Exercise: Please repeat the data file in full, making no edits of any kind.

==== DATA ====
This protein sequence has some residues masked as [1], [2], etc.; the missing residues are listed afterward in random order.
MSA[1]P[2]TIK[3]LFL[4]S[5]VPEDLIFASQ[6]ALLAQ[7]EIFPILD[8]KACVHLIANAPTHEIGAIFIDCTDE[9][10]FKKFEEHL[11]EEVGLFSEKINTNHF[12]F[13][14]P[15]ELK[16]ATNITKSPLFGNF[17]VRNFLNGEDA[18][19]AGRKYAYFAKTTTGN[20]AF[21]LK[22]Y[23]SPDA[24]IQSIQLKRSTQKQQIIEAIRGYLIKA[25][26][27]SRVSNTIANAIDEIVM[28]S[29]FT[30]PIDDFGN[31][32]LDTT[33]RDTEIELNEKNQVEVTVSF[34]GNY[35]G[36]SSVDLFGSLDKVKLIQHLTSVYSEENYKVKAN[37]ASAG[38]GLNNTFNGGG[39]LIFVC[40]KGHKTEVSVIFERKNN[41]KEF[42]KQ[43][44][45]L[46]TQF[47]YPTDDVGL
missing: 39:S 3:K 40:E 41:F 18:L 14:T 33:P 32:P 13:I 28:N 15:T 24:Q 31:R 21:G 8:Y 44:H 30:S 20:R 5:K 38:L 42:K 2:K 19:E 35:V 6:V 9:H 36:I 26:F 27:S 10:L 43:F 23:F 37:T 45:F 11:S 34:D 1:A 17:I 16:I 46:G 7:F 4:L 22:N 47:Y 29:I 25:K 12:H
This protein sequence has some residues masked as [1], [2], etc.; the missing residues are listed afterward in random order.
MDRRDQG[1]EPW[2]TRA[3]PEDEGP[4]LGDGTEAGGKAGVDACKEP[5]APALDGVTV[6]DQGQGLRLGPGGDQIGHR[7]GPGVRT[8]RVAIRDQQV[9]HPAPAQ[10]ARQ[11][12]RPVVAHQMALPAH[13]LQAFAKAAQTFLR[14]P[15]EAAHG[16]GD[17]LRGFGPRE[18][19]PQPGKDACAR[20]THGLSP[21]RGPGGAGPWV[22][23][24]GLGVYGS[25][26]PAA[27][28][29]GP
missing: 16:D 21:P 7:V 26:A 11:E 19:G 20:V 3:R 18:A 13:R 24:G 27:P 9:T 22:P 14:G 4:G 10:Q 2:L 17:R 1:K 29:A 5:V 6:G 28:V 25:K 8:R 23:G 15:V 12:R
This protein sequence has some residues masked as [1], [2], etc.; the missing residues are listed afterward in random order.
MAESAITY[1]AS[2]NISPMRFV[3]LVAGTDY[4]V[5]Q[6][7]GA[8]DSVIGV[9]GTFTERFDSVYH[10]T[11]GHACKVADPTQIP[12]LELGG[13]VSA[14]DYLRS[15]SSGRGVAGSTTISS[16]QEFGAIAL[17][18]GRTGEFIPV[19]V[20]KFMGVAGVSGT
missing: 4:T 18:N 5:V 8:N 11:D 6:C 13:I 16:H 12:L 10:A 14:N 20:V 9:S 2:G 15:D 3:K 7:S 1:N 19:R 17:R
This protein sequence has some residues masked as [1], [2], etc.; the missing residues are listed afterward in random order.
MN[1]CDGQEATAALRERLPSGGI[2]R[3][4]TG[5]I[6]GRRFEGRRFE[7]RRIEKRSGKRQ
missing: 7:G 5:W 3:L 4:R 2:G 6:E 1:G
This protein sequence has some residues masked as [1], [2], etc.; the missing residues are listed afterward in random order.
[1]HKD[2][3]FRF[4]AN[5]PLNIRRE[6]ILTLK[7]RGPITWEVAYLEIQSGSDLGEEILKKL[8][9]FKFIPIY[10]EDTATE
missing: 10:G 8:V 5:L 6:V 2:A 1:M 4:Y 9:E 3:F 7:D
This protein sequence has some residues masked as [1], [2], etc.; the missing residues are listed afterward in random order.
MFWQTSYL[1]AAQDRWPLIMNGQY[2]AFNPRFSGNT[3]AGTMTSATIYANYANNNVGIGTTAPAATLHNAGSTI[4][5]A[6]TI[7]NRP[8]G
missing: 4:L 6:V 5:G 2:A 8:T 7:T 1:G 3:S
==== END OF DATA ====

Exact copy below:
This protein sequence has some residues masked as [1], [2], etc.; the missing residues are listed afterward in random order.
MSA[1]P[2]TIK[3]LFL[4]S[5]VPEDLIFASQ[6]ALLAQ[7]EIFPILD[8]KACVHLIANAPTHEIGAIFIDCTDE[9][10]FKKFEEHL[11]EEVGLFSEKINTNHF[12]F[13][14]P[15]ELK[16]ATNITKSPLFGNF[17]VRNFLNGEDA[18][19]AGRKYAYFAKTTTGN[20]AF[21]LK[22]Y[23]SPDA[24]IQSIQLKRSTQKQQIIEAIRGYLIKA[25][26][27]SRVSNTIANAIDEIVM[28]S[29]FT[30]PIDDFGN[31][32]LDTT[33]RDTEIELNEKNQVEVTVSF[34]GNY[35]G[36]SSVDLFGSLDKVKLIQHLTSVYSEENYKVKAN[37]ASAG[38]GLNNTFNGGG[39]LIFVC[40]KGHKTEVSVIFERKNN[41]KEF[42]KQ[43][44][45]L[46]TQF[47]YPTDDVGL
missing: 39:S 3:K 40:E 41:F 18:L 14:T 33:P 32:P 13:I 28:N 15:T 24:Q 31:R 21:G 8:Y 44:H 30:S 20:R 5:K 38:L 42:K 2:K 19:E 35:V 6:V 9:H 36:I 26:F 27:S 10:L 43:F 23:F 37:T 45:F 11:S 34:D 1:A 17:I 16:I 46:G 7:F 4:L 22:N 47:Y 29:I 25:K 12:H
This protein sequence has some residues masked as [1], [2], etc.; the missing residues are listed afterward in random order.
MDRRDQG[1]EPW[2]TRA[3]PEDEGP[4]LGDGTEAGGKAGVDACKEP[5]APALDGVTV[6]DQGQGLRLGPGGDQIGHR[7]GPGVRT[8]RVAIRDQQV[9]HPAPAQ[10]ARQ[11][12]RPVVAHQMALPAH[13]LQAFAKAAQTFLR[14]P[15]EAAHG[16]GD[17]LRGFGPRE[18][19]PQPGKDACAR[20]THGLSP[21]RGPGGAGPWV[22][23][24]GLGVYGS[25][26]PAA[27][28][29]GP
missing: 16:D 21:P 7:V 26:A 11:E 19:G 20:V 3:R 18:A 13:R 24:G 27:P 9:T 22:P 14:G 4:G 10:Q 2:L 17:R 1:K 29:A 5:V 6:G 28:V 25:K 8:R 23:G 15:V 12:R
This protein sequence has some residues masked as [1], [2], etc.; the missing residues are listed afterward in random order.
MAESAITY[1]AS[2]NISPMRFV[3]LVAGTDY[4]V[5]Q[6][7]GA[8]DSVIGV[9]GTFTERFDSVYH[10]T[11]GHACKVADPTQIP[12]LELGG[13]VSA[14]DYLRS[15]SSGRGVAGSTTISS[16]QEFGAIAL[17][18]GRTGEFIPV[19]V[20]KFMGVAGVSGT
missing: 4:T 18:N 5:V 8:N 11:D 6:C 13:I 16:H 12:L 10:A 14:N 20:V 9:S 2:G 15:D 3:K 7:S 1:N 19:R 17:R
This protein sequence has some residues masked as [1], [2], etc.; the missing residues are listed afterward in random order.
MN[1]CDGQEATAALRERLPSGGI[2]R[3][4]TG[5]I[6]GRRFEGRRFE[7]RRIEKRSGKRQ
missing: 7:G 5:W 3:L 4:R 2:G 6:E 1:G
This protein sequence has some residues masked as [1], [2], etc.; the missing residues are listed afterward in random order.
[1]HKD[2][3]FRF[4]AN[5]PLNIRRE[6]ILTLK[7]RGPITWEVAYLEIQSGSDLGEEILKKL[8][9]FKFIPIY[10]EDTATE
missing: 10:G 8:V 5:L 6:V 2:A 1:M 4:Y 9:E 3:F 7:D
This protein sequence has some residues masked as [1], [2], etc.; the missing residues are listed afterward in random order.
MFWQTSYL[1]AAQDRWPLIMNGQY[2]AFNPRFSGNT[3]AGTMTSATIYANYANNNVGIGTTAPAATLHNAGSTI[4][5]A[6]TI[7]NRP[8]G
missing: 4:L 6:V 5:G 2:A 8:T 7:T 1:G 3:S